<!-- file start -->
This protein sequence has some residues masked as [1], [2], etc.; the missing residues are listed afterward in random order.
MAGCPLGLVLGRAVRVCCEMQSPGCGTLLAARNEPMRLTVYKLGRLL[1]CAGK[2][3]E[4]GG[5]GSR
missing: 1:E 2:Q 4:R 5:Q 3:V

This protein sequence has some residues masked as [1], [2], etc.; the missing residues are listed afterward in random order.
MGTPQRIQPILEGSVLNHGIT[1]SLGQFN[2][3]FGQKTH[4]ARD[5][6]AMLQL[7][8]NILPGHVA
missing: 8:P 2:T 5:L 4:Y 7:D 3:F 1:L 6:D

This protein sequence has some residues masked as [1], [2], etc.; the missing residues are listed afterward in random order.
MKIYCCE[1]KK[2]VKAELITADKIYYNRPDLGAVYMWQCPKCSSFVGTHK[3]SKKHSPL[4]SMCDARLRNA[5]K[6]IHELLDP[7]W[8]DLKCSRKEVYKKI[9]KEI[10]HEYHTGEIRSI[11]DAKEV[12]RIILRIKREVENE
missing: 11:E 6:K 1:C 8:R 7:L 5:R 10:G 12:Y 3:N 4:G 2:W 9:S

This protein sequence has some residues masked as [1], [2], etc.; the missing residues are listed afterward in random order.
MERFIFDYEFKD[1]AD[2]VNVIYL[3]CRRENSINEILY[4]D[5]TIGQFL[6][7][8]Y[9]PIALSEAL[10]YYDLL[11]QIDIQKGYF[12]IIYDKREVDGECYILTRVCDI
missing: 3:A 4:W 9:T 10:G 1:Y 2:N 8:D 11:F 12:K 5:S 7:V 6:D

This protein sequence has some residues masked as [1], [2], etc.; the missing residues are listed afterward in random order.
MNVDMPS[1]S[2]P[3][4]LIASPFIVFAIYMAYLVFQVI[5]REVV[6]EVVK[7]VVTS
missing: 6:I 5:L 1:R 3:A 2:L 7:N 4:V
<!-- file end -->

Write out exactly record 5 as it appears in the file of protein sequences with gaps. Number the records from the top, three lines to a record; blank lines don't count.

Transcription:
This protein sequence has some residues masked as [1], [2], etc.; the missing residues are listed afterward in random order.
MNVDMPS[1]S[2]P[3][4]LIASPFIVFAIYMAYLVFQVI[5]REVV[6]EVVK[7]VVTS
missing: 6:I 5:L 1:R 3:A 2:L 7:N 4:V